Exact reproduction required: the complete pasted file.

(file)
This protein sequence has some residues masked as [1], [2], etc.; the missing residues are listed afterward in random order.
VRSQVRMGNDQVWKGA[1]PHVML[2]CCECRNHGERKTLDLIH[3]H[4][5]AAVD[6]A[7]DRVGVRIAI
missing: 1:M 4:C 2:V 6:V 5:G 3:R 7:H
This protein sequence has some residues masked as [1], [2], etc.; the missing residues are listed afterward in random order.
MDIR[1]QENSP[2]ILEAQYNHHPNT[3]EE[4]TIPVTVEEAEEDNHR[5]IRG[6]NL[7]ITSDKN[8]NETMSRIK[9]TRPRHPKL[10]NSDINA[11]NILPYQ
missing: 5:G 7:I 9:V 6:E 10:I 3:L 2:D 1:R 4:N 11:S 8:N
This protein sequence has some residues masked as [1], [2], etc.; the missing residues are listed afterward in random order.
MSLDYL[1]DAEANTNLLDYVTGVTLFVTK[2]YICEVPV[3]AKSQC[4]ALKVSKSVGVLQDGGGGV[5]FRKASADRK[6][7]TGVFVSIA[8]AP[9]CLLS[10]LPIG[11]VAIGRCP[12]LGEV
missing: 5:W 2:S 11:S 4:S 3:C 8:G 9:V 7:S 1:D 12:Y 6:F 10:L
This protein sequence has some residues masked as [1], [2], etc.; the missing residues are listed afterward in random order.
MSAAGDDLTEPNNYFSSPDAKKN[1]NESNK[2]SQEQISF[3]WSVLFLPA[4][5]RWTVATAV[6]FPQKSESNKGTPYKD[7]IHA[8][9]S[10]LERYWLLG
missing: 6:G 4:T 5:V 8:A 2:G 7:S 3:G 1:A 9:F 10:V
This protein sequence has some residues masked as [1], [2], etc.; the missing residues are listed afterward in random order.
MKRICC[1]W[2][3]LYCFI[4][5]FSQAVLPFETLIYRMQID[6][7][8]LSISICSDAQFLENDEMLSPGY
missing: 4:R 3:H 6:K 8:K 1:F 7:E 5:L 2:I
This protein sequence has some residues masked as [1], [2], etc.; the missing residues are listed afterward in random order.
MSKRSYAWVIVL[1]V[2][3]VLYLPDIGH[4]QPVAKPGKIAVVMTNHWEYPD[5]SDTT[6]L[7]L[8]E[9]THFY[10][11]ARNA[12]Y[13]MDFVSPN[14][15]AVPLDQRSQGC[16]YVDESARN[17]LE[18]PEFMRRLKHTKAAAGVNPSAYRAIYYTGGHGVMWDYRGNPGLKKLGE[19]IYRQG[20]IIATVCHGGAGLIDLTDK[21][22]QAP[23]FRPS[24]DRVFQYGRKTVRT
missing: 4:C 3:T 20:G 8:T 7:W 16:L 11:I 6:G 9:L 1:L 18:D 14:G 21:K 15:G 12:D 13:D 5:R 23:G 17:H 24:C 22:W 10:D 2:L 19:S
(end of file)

This protein sequence has some residues masked as [1], [2], etc.; the missing residues are listed afterward in random order.
VRSQVRMGNDQVWKGA[1]PHVML[2]CCECRNHGERKTLDLIH[3]H[4][5]AAVD[6]A[7]DRVGVRIAI
missing: 1:M 4:C 2:V 6:V 5:G 3:R 7:H
This protein sequence has some residues masked as [1], [2], etc.; the missing residues are listed afterward in random order.
MDIR[1]QENSP[2]ILEAQYNHHPNT[3]EE[4]TIPVTVEEAEEDNHR[5]IRG[6]NL[7]ITSDKN[8]NETMSRIK[9]TRPRHPKL[10]NSDINA[11]NILPYQ
missing: 5:G 7:I 9:V 6:E 10:I 3:L 2:D 1:R 4:N 11:S 8:N
This protein sequence has some residues masked as [1], [2], etc.; the missing residues are listed afterward in random order.
MSLDYL[1]DAEANTNLLDYVTGVTLFVTK[2]YICEVPV[3]AKSQC[4]ALKVSKSVGVLQDGGGGV[5]FRKASADRK[6][7]TGVFVSIA[8]AP[9]CLLS[10]LPIG[11]VAIGRCP[12]LGEV
missing: 5:W 2:S 11:S 4:S 3:C 8:G 9:V 7:S 1:D 12:Y 6:F 10:L
This protein sequence has some residues masked as [1], [2], etc.; the missing residues are listed afterward in random order.
MSAAGDDLTEPNNYFSSPDAKKN[1]NESNK[2]SQEQISF[3]WSVLFLPA[4][5]RWTVATAV[6]FPQKSESNKGTPYKD[7]IHA[8][9]S[10]LERYWLLG
missing: 6:G 4:T 5:V 8:A 2:G 7:S 3:G 1:A 9:F 10:V
This protein sequence has some residues masked as [1], [2], etc.; the missing residues are listed afterward in random order.
MKRICC[1]W[2][3]LYCFI[4][5]FSQAVLPFETLIYRMQID[6][7][8]LSISICSDAQFLENDEMLSPGY
missing: 4:R 3:H 6:K 8:K 1:F 7:E 5:L 2:I
This protein sequence has some residues masked as [1], [2], etc.; the missing residues are listed afterward in random order.
MSKRSYAWVIVL[1]V[2][3]VLYLPDIGH[4]QPVAKPGKIAVVMTNHWEYPD[5]SDTT[6]L[7]L[8]E[9]THFY[10][11]ARNA[12]Y[13]MDFVSPN[14][15]AVPLDQRSQGC[16]YVDESARN[17]LE[18]PEFMRRLKHTKAAAGVNPSAYRAIYYTGGHGVMWDYRGNPGLKKLGE[19]IYRQG[20]IIATVCHGGAGLIDLTDK[21][22]QAP[23]FRPS[24]DRVFQYGRKTVRT
missing: 4:C 3:T 20:G 8:T 7:W 16:L 11:I 6:G 9:L 1:L 18:D 14:G 21:K 15:G 12:D 13:D 5:R 23:G 17:H 24:C 22:W 10:D 2:L 19:S